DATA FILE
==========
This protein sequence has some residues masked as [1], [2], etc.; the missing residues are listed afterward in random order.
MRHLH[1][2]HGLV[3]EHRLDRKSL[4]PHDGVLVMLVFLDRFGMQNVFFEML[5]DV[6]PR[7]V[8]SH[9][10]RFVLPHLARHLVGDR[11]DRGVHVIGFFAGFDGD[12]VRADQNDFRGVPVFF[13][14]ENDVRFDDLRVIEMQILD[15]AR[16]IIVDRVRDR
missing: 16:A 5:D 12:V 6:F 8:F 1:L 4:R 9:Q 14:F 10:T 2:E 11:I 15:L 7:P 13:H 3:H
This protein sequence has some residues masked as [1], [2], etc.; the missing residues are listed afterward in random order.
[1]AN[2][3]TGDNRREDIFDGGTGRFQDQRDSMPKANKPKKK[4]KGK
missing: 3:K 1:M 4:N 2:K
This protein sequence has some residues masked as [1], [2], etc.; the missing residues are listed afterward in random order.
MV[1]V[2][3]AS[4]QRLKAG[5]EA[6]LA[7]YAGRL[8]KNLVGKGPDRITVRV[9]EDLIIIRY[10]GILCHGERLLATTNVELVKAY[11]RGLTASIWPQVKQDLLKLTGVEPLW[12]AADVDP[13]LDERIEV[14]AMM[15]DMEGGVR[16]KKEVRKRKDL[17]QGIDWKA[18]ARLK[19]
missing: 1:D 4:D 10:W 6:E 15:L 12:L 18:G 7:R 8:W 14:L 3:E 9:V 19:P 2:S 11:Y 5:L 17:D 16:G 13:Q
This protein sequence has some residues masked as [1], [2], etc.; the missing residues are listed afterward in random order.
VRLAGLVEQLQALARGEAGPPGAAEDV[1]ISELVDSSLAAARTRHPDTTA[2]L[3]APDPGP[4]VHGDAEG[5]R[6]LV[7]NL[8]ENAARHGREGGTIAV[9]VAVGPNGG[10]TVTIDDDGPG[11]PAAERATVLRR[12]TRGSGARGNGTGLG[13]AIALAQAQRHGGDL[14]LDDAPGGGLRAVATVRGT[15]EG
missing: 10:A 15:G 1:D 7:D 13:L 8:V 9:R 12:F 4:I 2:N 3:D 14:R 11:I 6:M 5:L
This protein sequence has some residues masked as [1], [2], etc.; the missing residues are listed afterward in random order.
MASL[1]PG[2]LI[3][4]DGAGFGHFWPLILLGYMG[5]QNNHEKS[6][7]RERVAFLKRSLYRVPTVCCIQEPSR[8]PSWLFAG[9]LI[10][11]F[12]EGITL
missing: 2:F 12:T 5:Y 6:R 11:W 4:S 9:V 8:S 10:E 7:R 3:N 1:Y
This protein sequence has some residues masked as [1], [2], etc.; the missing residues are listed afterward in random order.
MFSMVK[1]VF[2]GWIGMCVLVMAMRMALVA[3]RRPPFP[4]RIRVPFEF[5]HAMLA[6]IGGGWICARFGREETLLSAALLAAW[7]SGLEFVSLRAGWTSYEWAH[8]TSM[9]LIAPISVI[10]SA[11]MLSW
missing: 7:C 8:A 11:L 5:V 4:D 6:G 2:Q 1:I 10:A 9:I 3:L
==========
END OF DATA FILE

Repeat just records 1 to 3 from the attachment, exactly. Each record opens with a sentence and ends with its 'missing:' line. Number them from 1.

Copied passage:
This protein sequence has some residues masked as [1], [2], etc.; the missing residues are listed afterward in random order.
MRHLH[1][2]HGLV[3]EHRLDRKSL[4]PHDGVLVMLVFLDRFGMQNVFFEML[5]DV[6]PR[7]V[8]SH[9][10]RFVLPHLARHLVGDR[11]DRGVHVIGFFAGFDGD[12]VRADQNDFRGVPVFF[13][14]ENDVRFDDLRVIEMQILD[15]AR[16]IIVDRVRDR
missing: 16:A 5:D 12:V 6:F 8:F 1:L 4:R 9:Q 14:F 10:T 2:E 11:I 15:L 7:P 13:H 3:H
This protein sequence has some residues masked as [1], [2], etc.; the missing residues are listed afterward in random order.
[1]AN[2][3]TGDNRREDIFDGGTGRFQDQRDSMPKANKPKKK[4]KGK
missing: 3:K 1:M 4:N 2:K
This protein sequence has some residues masked as [1], [2], etc.; the missing residues are listed afterward in random order.
MV[1]V[2][3]AS[4]QRLKAG[5]EA[6]LA[7]YAGRL[8]KNLVGKGPDRITVRV[9]EDLIIIRY[10]GILCHGERLLATTNVELVKAY[11]RGLTASIWPQVKQDLLKLTGVEPLW[12]AADVDP[13]LDERIEV[14]AMM[15]DMEGGVR[16]KKEVRKRKDL[17]QGIDWKA[18]ARLK[19]
missing: 1:D 4:D 10:W 6:E 15:L 12:L 18:G 7:R 8:W 14:L 3:E 9:V 19:P 2:S 11:Y 5:L 17:D 16:G 13:Q